I tried scanning the c drive with every possible software but it doesn’t show anything at all from affected projects. I’m guessing they used shift+del, even though they swear not to :slight_smile:

Anyway thanks for the reponses, i was hoping to help them, but maybe a valuable lesson for chaotic work habit :slight_smile:

So when files are saved, the computer writes the data to the drive, and adds an entry to the file allocation table.
by default, when deleted, the record in the table is removed, and the file itself is left there, and can be over written if the space is needed later.

Photorec or similar might be able to recover the data files, but might not match the filename up with the file.

If it is malware, then perhaps the file was overwritten, in which case, maybe SOL…

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If the files are still there and they only got their extensions changed you could try to change the extension back to the proper one and see what happens. This is something I’ve never seen in my life and hopefully never will!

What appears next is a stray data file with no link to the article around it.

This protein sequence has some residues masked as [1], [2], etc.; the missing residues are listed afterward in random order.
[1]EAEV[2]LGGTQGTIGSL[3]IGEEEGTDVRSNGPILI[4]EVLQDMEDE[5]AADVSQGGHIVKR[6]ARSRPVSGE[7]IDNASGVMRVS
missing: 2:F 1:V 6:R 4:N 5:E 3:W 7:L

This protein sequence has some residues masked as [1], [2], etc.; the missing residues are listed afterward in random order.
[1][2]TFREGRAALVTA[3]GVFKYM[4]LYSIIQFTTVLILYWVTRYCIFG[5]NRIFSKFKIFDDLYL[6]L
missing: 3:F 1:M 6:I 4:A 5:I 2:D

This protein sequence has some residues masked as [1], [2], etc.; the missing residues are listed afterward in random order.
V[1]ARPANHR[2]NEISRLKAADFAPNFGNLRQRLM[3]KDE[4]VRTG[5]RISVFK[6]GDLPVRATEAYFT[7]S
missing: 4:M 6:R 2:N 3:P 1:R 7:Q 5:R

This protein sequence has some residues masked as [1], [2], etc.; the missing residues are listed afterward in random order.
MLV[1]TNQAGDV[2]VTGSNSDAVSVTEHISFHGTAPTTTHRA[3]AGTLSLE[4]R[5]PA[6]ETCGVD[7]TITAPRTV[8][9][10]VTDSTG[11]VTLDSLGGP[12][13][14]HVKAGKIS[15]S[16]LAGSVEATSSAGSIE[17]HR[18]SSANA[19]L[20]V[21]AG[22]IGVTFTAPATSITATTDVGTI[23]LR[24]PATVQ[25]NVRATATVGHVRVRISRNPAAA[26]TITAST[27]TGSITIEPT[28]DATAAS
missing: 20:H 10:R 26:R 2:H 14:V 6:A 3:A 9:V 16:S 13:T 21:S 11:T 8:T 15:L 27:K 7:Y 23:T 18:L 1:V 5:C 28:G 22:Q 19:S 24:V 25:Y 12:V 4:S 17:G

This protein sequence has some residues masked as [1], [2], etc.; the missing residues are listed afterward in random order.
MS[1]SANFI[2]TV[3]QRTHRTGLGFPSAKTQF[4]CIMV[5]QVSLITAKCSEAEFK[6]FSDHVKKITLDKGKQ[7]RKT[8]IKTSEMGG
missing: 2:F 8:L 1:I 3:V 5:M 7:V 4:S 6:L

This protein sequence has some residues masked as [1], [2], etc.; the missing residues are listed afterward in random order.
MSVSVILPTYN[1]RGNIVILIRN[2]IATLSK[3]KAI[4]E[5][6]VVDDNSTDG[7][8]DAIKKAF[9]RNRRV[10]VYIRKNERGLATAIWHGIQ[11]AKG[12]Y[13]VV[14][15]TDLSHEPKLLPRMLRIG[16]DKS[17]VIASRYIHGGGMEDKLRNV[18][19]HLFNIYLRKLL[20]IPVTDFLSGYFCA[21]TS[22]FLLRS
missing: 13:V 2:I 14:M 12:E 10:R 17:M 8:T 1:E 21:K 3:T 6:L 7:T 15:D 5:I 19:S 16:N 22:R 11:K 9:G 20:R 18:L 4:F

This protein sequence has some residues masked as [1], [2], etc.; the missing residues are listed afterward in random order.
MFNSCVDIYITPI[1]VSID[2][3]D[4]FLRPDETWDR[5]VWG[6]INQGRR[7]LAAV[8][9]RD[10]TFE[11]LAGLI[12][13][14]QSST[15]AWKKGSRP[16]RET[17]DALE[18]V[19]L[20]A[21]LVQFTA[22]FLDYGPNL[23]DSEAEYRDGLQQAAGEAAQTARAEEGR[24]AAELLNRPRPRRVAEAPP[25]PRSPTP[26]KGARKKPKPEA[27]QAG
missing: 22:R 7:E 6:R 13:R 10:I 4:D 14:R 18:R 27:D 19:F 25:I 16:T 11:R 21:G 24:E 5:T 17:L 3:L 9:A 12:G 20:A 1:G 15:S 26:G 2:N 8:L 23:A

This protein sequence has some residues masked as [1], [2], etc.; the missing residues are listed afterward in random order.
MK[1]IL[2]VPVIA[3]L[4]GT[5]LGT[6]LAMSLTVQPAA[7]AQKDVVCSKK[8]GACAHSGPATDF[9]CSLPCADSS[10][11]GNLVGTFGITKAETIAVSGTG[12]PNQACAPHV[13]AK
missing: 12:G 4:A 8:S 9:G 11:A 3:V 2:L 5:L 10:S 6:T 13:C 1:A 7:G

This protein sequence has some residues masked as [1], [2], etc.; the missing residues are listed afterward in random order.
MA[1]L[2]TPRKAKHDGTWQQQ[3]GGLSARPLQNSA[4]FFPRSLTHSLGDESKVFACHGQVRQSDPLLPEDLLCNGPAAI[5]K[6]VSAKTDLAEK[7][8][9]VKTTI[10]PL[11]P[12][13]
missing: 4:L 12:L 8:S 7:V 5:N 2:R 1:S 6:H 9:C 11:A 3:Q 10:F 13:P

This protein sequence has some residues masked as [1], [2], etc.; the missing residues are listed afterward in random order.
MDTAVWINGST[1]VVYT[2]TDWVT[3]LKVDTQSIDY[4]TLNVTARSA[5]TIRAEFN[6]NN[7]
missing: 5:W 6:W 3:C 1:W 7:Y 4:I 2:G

Also on Google there are lots of results to siff from. But I wouldn’t advise you to try them directly on the affected files. Make a copy of them and give a try to what’s people suggesting. Never forget to check what you’re doing before doing it and make sure to understand it. If you don’t never follow interenet guides.

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i thought about this but seems like the whole file is changed, not just an extension. it acts as a shortcut. what it doesn’t make sense to me is that why arent all the files like that, only some of them.
Since all was copied at once i would assume if it was a mistake of unintentional shortcut copy, all of the files would have been shortcuts.

I’m still trying to figure it out and yes, on copied files. But the thing is when i copied the complete folder there is a size difference in the shortcuts. ex. original location would be almost 1mb, and new copy will be 2kb :smiley: